There’s been quite of a bit of commentary in recent weeks about who ultimately bears responsibility for Republicans’ refusal to compromise in advance of the sequestration deadline, with a few too many pundits reflexively relying on the lazy “blame both sides” canard.
The New York Times’ Bill Keller joins the crowd today – his column’s headline reads, “Obama’s fault” – and since his piece is longer and more fleshed out than most of the other related commentary, I read it thinking he might have something new to contribute to the general media dissatisfaction with President Obama.
So, what’s Keller’s pitch? It’s worth noting at the outset that the Times columnist concedes that “much of the responsibility for our perpetual crisis can be laid at the feet of a pigheaded Republican Party.” OK, but if that’s the case, how do we get to “Obama’s fault”?
When President Obama told us in his first Inaugural Address that our time of “putting off unpleasant decisions” was over, advocates of reforming our fiscal disorder read that as a promise that the new president would go beyond the perennial economic quick fix. After pulling the country back from the brink of depression by pumping some stimulus into the system (thumbs up for that), it seemed plausible that he would make some hard choices to put the promises of government more in balance with its resources.
Instead, the president’s first big initiative was to create an overdue but expensive new entitlement, the Affordable Care Act. I’m not one of those who fault him for putting health care at the front of the line. But Obama emerged from that battle looking like a president who had spent the last of his political capital. And the great fiscal issues remained unaddressed.
Well, that’s not quite right. For one thing, expecting the president in 2009 to turn his attention to deficit reduction – in the midst of a jobs crisis, as the nation was struggling to establish the foundations of an economic recovery – is deeply misguided. The nation needed more investment, not less.
For another, Keller’s argument is predicated on the assumption that the Affordable Care Act is an “expensive” endeavor that ignores “great fiscal issues.” As a factual matter, this appears to have the reform law backwards – “Obamacare” addresses the nation’s fiscal future directly by reducing the deficit and helping control health care costs in the coming years. The law, in other words, is a critical component of the larger agenda that Keller hoped Obama would pursue – making politically difficult choices that serves public needs in a way that helps bring the budget closer to balance. It would seem, then, that Keller should be praising the president’s efforts on this front, not criticizing them.
Keller then shifts gears.
The Simpson-Bowles agenda was imperfect, and had plenty to offend ideologues of the left and right, which meant that it was the very manifestation of what Obama likes to call “a balanced approach.” So did he seize it as an opportunity for serious debate about our fiscal mess? No, he abandoned it. Instead, he built a re-election campaign that was long on making the wealthiest pay more in taxes, short on spending discipline, and firmly hands-off on the problem of entitlements.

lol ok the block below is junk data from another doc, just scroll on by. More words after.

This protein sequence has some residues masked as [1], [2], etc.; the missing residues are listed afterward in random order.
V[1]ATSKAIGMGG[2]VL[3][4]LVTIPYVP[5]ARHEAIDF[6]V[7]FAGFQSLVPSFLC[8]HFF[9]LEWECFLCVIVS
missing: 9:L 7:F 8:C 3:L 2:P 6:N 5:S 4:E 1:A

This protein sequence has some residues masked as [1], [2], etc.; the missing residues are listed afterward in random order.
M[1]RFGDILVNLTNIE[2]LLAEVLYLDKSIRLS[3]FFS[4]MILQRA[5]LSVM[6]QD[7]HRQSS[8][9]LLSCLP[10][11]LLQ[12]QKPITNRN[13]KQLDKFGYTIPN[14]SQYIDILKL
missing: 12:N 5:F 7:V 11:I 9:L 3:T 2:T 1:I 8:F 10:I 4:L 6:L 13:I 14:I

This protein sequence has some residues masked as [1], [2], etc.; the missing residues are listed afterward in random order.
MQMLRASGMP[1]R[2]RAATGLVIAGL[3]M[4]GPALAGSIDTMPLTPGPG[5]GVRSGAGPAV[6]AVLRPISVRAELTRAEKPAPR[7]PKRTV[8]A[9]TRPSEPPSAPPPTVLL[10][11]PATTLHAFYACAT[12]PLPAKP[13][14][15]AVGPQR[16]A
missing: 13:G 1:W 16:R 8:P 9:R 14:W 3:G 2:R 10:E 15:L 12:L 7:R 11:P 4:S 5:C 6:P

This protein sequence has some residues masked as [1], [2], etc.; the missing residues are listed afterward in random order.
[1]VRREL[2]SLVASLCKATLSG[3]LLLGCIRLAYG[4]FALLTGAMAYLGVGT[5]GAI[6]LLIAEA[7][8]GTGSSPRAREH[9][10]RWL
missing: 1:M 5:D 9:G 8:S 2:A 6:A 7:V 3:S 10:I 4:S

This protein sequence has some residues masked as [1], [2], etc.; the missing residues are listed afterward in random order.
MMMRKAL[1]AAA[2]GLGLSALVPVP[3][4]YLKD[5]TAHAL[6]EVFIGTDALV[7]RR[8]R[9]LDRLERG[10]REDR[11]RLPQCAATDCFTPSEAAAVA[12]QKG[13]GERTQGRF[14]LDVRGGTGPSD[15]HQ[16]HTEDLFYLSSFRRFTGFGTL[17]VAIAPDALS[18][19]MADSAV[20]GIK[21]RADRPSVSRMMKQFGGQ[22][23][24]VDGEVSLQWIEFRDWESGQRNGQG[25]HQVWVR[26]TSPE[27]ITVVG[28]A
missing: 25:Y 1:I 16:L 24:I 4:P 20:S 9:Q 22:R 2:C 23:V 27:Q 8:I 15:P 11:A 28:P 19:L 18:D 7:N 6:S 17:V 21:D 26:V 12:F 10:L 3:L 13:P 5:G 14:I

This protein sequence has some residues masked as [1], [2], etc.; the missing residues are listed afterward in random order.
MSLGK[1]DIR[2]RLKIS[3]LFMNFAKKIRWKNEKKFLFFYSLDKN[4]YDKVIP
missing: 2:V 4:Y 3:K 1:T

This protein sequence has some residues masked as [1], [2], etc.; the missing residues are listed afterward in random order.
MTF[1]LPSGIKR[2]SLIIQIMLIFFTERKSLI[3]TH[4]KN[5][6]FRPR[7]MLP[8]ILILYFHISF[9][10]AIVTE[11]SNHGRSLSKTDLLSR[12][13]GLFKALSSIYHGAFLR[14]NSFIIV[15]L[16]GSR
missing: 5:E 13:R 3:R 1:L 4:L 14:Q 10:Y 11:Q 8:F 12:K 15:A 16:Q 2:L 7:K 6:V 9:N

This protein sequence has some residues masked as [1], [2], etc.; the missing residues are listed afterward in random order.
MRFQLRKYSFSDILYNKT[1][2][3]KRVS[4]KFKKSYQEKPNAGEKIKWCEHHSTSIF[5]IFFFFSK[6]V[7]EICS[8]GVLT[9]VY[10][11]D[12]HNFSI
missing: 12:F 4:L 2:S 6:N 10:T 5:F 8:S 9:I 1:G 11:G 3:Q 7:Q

If Obama had campaigned on some version of Simpson-Bowles rather than on poll-tested tax hikes alone, he could now claim a mandate from voters to do something big and bold. Most important, he would have some leverage with members of his own base who don’t want to touch Medicare even to save it.
This isn’t quite right, either. As Greg Sargent explained, far from “poll-tested tax hikes alone,” the president during his re-election bid actually unveiled a multi-trillion-dollar debt-reduction plan, which included considerable spending cuts and “reforms” to entitlement programs like Medicare.
What’s more, I’m not sure why Keller is convinced the president “abandoned” a debate about the nation’s fiscal future. Obama presented a plan, in writing, that did the exact opposite, and spoke extensively on the subject throughout 2012, including his desire for compromise. More to the point, the president also repeatedly endorsed the goals and many of the provisions of the Simpson-Bowles agenda, which is far more than can be said of his rivals in the other party.
From there, Keller makes the point that he wishes Obama had negotiated differently when dealing with Republican tactics that included political extortion, hostage taking, and in Keller’s words, “blackmail.” I’m not unsympathetic to concerns about the president’s negotiating postures, but I’m not altogether sure why the columnist is blaming the president for the GOP’s reckless tactics – the complaint reads a bit like someone critiquing whether a mugging victim was effective in handing over his wallet.
The bottom line remains the same: the president has played by the rules, accepting concessions, offering compromises, and negotiating in good faith. In the meantime, Republicans have been unyielding, condemning the very idea of compromise, threatening deliberate national harm, and walking away from overly generous offers that fall short of 100% of their demands.
So, remind me, how is it “Obama’s fault”?